Galifianakis is most well known from THE HANGOVER trilogy from the comedy mind of Todd Phillips for Warner Bros. Galifianakis played Alan, the hapless member of the wolfpack in all three films, the first of which became domestically, the highest grossing R-rated comedy of all time. Before completing the trilogy, he starred alongside Will Ferrell in the Jay Roach directed comedy for Warner Brothers, THE CAMPAIGN. Galifianakis reteamed with director Todd Phillips for DUE DATE, the buddy comedy with Robert Downey Jr. In a departure from comedy, Galifianakis starred in the Focus Feature film, IT’S KIND OF A FUNNY STORY, where he played a patient in a mental hospital, bringing his warmth and humor to the character of ‘Bobby.’ Other film credits include DINNER FOR SCHMUCKS opposite Steve Carell and Paul Rudd, the independent feature YOUTH IN REVOLT, the Jerry Bruckheimer produced live-action Disney feature G-FORCE, which debuted at #1 and grossed over $290 million worldwide, as well as a cameo role in Jason Reitman’s Academy Award nominated film UP IN THE AIR. He also appeared in the critically acclaimed feature INTO THE WILD from Paramount Vantage and director Sean Penn.
Previously on the small screen, he starred in the HBO comedy BORED TO DEATH with Jason Schwartzman and Ted Danson, which ran for three seasons. He also hosted the critically acclaimed VH1 talk show, LATE WORLD WITH ZACH, as well as writing and starring in DOG BITES MAN for Comedy Central. Galifianakis continues to host an Emmy-winning internet talk show, “Between Two Ferns,” on which he has interviewed such guests as President Barack Obama, Brad Pitt, Steve Carell, Natalie Portman, Conan O’Brien, and Justin Bieber.
Ted Danson’s versatility in both television and film makes him one of the most accomplished actors today. Danson currently plays Michael on the NBC comedy “The Good Place.” Danson is a Golden Globe- and Emmy Award-winning actor known for an array of exceptional performances, most memorably for his portrayal of Boston bartender Sam Malone on NBC’s multi-award-winning and iconic comedy “Cheers,” which ran for 11 seasons and won three Emmys as best comedy series.Read More
He recently co-starred on the second season of FX’s critically acclaimed series “Fargo.” He also recently co-starred as shift supervisor D.B. Russell on “CSI” and “CSI: Cyber” for CBS until both series ended their respective runs. Danson had a memorable role as tycoon Arthur Frobisher on the FX series “Damages,” which was both Emmy- and Golden Globe-nominated for best drama series.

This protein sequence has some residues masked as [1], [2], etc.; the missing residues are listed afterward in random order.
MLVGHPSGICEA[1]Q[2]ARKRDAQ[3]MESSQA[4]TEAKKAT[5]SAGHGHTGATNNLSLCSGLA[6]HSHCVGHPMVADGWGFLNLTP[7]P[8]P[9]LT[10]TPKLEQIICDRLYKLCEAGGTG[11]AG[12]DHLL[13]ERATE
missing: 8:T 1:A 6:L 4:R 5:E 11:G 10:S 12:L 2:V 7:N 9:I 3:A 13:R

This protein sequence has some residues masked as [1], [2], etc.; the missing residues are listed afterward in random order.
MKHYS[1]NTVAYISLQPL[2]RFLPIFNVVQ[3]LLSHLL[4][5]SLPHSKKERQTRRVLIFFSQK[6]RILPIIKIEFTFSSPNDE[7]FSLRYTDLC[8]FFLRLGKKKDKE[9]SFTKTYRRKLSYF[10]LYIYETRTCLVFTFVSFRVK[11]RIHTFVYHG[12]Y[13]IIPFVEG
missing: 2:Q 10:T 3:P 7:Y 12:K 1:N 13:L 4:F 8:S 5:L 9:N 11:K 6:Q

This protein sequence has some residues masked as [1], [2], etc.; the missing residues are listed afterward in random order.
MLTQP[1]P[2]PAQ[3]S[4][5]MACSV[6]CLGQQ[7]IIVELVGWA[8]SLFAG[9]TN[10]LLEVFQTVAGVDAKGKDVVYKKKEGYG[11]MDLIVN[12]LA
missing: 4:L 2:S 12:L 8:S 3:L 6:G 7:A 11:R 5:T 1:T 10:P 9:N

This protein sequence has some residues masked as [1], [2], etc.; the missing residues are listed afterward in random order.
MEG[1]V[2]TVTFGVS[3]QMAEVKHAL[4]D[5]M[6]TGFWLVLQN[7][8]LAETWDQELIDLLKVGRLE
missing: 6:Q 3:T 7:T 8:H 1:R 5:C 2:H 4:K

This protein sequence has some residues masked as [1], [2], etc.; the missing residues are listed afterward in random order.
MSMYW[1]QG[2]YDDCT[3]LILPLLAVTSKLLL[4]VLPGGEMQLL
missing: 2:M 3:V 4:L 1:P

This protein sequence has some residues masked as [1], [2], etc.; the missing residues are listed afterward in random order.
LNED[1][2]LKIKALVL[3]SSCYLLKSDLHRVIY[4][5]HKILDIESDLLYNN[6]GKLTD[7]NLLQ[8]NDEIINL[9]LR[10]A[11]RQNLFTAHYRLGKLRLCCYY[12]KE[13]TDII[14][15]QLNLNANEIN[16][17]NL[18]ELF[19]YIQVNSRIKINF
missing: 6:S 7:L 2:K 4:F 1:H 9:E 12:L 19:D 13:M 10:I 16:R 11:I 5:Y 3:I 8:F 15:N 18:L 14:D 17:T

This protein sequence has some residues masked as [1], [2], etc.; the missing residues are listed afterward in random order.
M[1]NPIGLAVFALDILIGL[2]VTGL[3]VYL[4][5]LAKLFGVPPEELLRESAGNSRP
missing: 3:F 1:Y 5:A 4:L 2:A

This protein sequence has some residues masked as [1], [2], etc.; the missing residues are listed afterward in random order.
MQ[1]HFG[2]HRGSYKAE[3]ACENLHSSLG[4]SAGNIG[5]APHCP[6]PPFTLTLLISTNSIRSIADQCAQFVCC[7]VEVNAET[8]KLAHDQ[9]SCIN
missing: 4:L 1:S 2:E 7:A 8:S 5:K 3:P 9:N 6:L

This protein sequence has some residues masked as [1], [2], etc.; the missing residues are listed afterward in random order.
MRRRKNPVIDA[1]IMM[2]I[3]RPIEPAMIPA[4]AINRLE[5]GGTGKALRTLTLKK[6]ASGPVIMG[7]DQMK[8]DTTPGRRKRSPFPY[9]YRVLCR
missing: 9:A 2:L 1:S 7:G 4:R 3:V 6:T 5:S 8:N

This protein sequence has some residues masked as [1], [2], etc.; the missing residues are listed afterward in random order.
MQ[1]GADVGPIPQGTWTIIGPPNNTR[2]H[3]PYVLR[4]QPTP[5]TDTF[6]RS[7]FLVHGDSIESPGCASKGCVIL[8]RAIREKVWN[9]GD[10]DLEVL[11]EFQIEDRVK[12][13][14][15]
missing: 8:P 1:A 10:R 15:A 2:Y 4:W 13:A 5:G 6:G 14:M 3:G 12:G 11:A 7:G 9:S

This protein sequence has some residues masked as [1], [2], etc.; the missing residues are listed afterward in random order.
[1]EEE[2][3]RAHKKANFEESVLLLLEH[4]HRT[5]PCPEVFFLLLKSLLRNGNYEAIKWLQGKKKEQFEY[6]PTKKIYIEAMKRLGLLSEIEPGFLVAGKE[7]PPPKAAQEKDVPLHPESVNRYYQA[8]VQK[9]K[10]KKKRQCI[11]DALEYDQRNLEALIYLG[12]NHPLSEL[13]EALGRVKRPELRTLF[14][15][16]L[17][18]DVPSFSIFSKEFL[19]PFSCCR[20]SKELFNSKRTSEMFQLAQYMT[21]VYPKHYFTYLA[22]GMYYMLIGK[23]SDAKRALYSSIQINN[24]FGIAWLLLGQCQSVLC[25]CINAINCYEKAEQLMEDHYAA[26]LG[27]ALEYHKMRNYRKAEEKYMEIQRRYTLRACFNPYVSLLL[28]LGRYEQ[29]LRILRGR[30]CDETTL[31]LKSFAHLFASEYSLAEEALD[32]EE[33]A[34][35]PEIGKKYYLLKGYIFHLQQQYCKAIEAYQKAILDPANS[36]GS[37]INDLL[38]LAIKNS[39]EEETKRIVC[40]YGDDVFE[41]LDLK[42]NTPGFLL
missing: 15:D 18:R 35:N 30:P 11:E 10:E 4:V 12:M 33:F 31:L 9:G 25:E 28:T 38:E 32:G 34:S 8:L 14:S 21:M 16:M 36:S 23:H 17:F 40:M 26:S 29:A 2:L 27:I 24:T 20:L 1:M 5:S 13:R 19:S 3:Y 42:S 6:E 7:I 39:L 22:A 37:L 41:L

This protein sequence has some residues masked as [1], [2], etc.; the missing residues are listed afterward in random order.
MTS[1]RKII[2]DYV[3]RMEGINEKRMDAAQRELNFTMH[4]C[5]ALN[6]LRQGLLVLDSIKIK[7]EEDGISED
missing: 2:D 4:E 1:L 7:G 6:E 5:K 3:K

On the comedy side, Danson co-starred on HBO’s “Bored to Death” and had a pair of appearances on the pay cabler’s popular series “Curb Your Enthusiasm,” created by and starring Larry David. Other TV projects co-starring Danson include a Golden Globe-winning performance in the memorable 1984 telepic “Something About Amelia,” “Gulliver’s Travels,” “Mad Money,” “Knights of the South Bronx,” for which he received a SAG Award nomination, “Our Fathers” and “It Must Be Love.” He was also the star of CBS’ “Becker,” which ran for six seasons and earned him a Golden Globe nomination.
On the film side, Danson has appeared in several high-profile projects, including the 1987 blockbuster hit “Three Men and a Baby” and its sequel, “Three Men and a Little Lady.” He also had a co-starring role in Steven Spielberg’s World War II masterpiece “Saving Private Ryan.” Other movies on Danson’s resume include “The Amateurs,” “Cousins,” “Dad,” “Made in America,” “Getting Even with Dad” and “Pontiac Moon.”
Raised outside Flagstaff, Arizona, Danson attended Stanford University and became interested in drama during his second year in school. When he transferred to Carnegie Tech, he continued to focus on acting and after graduation was hired as an understudy in Tom Stoppard’s off-Broadway production “The Real Inspector Hound.” Danson relocated to Los Angeles in 1978 to manage the Actor’s Institute for a year and a half while he taught there. Six months after his arrival in LA, Danson earned a role in “The Onion Field” and co-starred in the TV movie “The Women’s Room.”
In addition to acting and producing, Danson is an environmental activist, founding the American Oceans Campaign (AOC) in 1987 to alert Americans to the life-threatening hazards created by oil spills, off-shore development, toxic wastes, sewage pollution and other ocean abuses. Danson resides in Los Angeles.
Jonathan Ames is a novelist, essayist, and television show runner. He created the HBO original series “Bored to Death,” starring Jason Schwartzman, Zach Galifianakis, and Ted Danson; and he also created the STARZ original series “Blunt Talk,” which starred Patrick Stewart, Jacki Weaver, and Adrian Scaroborugh.Read More
In addition to his television work, Ames is the author of nine works of fiction and non-fiction: “I Pass Like Night,” “The Extra Man,” “What’s Not to Love?,” “My Less Than Secret Life,” “Wake Up, Sir!,” “I Love You More Than You Know,” “The Alcoholic” (a graphic-novel), “The Double Life Is Twice as Good,” and the novella “You Were Never Really Here,” which is now a film directed by Lynne Ramsay and starring Joaquin Phoenix. The movie won Best Actor and Best Screenplay at Cannes 2017 and will be released by Amazon in 2018. An expanded version of the novella will come out in 2018, published by Vintage. He is also the editor of “Sexual Metamorphosis: An Anthology of Transsexual Memoirs,” and is the winner of a Guggenheim Fellowship.
His novel “The Extra Man” was adapted into a film (2010) and it starred Kevin Kline and Paul Dano. Ames adapted his memoir “What’s Not to Love?” into a television special for the Showtime network, which aired in 2007, and he played himself, though the role was a bit of a stretch.
Ames also has had a long career as a monologist, having staged a one-man show “Oedipussy”, as well as performing frequently with the Moth. He has acted in several films and television shows, including “Curb Your Enthusiasm” and “Bored to Death,” and was the lead in the IFC film “The Girl Beneath the Waves.” In addition to his involvement in the arts, Ames had two amateur boxing matches, fighting as “The Herring Wonder.”